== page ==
Gian-Carlo Menotti tells how Hieronymus Bosch’s The Adoration of the Magi in the New York Metropolitan Museum of Art stirred his Italian childhood Christmas memories, inspiring him to write Amahl and the Night Visitors. This was the first opera composed for television, telecast live on Christmas Eve 1951. Unlike Father Christmas, who represents a secular Christmas, or Santa Claus, who has lost his connection with the generous Saint Nicholas, Menotti was moved by the tradition of the three kings bringing gifts for the Christ child originating in Matthew’s Gospel: wise men from the east following a star that lead them to Bethlehem, bringing gifts for the new born baby Jesus.

Amahl is the story of a crippled boy and his crutch, and his poor mother, who has had to sell their sheep and whose goat has died, leaving them with no income. They welcome to their home three kings, journeying to find a special child who will build a kingdom on love alone, and will “bring us new life and receive our death”. Amahl asks the kings to take him with them to this king, and they promise to bring him back on a camel.

All round the world at this time of year many groups, some professional some amateur, most with small budgets and generous involvements, plan to perform Amahl. It had been 56 years since a fully staged version had been performed in Adelaide, so there have been many Menotti admirers eager to enjoy this opera. Producer Emma Knights sees it as an opportunity “to spread the message that giving to others can sometimes be the greatest gift you can give yourself”. For Karen Lettice, playing the role of Mother, who holds the performance together, this has been “a dream come true”. Lettice would like to see this opera, which “offers an inspiring and engaging seasonal activity for the whole family to share”, become a regular event.

The set was basic, faithfully depicting the poverty of Amahl and his mother; the orchestra, under the leadership of Ian Boath, was small and remarkably good; the lighting was simple and focused, and the costumes, highlighting a clear distinction between rich kings and poor everyone else, looked very borrowed.

Twelve-year old treble Aidan Hutson-Hill began nervously as Amahl, soon gaining confidence as the beautiful sweet timbre of his voice shone out; his “good night” duet with Lettice, a strong resonating soprano with clear diction, became the first of many moments of remarkable singing.

Tenor Branko Lovrinov (Kaspar), baritone Andrew Turner (Melchior) and bass Keith Hempton, (Balthazar) pleasantly blended their voices as they wended their way to Amahl’s door. Surprise registered on the boy’s face when he saw a king there and his singing became more excited. His sad “I was a shepherd” in response to Balthazar’s “little boy, what do you do?” I thought one of the most moving moments in the opera, and a transitional moment, bringing together a young lad making his debut with a veteran who has sung opera for more years than I suspect he cares to remember.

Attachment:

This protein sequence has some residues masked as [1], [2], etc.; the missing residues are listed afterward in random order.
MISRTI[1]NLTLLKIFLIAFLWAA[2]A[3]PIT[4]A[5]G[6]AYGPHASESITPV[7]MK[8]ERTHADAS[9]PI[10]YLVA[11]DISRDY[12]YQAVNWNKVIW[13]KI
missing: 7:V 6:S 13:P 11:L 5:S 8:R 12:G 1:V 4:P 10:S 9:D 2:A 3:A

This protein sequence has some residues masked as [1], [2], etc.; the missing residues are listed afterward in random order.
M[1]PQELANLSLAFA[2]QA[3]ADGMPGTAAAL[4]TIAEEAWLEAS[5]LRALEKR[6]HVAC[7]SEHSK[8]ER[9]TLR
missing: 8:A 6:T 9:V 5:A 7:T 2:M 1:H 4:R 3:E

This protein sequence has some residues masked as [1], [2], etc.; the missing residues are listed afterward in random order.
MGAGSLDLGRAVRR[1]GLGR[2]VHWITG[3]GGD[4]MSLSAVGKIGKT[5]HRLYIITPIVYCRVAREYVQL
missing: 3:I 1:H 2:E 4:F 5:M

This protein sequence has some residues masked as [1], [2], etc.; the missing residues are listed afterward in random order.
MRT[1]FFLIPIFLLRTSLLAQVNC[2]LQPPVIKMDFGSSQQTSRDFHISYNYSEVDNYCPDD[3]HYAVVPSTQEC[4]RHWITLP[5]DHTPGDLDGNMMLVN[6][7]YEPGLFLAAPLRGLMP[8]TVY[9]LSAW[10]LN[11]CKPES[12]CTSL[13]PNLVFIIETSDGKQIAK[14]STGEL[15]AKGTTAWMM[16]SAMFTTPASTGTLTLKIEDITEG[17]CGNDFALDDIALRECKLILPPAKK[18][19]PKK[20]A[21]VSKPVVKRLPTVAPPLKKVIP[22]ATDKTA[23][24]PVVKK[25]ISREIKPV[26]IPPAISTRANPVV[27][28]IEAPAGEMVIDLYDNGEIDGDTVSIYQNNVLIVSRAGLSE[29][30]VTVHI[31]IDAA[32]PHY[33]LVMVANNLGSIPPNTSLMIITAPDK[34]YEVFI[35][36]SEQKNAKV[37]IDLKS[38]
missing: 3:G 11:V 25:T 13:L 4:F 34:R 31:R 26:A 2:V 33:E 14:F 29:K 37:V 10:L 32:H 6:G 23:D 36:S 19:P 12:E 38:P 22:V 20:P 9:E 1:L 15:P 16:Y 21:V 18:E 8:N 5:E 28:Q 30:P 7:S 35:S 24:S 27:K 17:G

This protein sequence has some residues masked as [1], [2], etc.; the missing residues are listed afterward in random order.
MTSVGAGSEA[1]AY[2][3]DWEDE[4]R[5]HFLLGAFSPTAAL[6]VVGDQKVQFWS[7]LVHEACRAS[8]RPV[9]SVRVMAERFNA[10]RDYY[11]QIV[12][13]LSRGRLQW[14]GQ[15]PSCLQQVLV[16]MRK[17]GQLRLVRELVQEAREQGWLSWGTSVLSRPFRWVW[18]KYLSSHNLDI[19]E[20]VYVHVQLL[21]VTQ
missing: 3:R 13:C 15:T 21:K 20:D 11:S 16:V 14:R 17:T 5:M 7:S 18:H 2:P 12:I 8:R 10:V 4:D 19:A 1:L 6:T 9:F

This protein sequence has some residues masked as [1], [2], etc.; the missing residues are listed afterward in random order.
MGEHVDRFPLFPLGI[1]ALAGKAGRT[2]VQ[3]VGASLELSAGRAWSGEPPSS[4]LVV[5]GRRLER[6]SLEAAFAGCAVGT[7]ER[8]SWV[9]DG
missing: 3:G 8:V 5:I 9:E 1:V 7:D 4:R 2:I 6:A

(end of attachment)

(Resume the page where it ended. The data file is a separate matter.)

Lettice sang with deep feeling throughout, nowhere more passionately than her “All that gold!” aria expressing her struggle with temptation, finally succumbing, for the best of reasons, to steal Melchior’s gold. When told she can keep the gold for “the Child [they] seek doesn’t need gold” as “He will build his kingdom on love alone” her reply “for such a King I’ve waited all my life” became possibly the high point of the opera.

It encouraged Amahl to offer Him his crutch, and in so doing, he discovered he could walk. The uplifting king’s trio, eventually joined by Mother “It is a sign from the Holy Child … This is a sign from God” with hands raised high, sung as an affirmation of the greatness of this new born King, and the Mother-son final duet as Amahl prepared to leave her to go with the kings to “thank the Child himself” the most emotionally poignant singing of the night.

The choir of shepherds, composed of people of all ages, made the most of their small part, and the beautiful bass of young Page, Macintyre Howie-Reeves, equally impressive in his minor role.

This was an opera on many levels. It is a story about the pleasure and rewards of giving – a great lesson for children to learn. It is a beautiful introduction for many, especially the young, to the medium of opera. And it is a story that places a focus on the specialness of Christ at Christmas, and the message of love that He brings.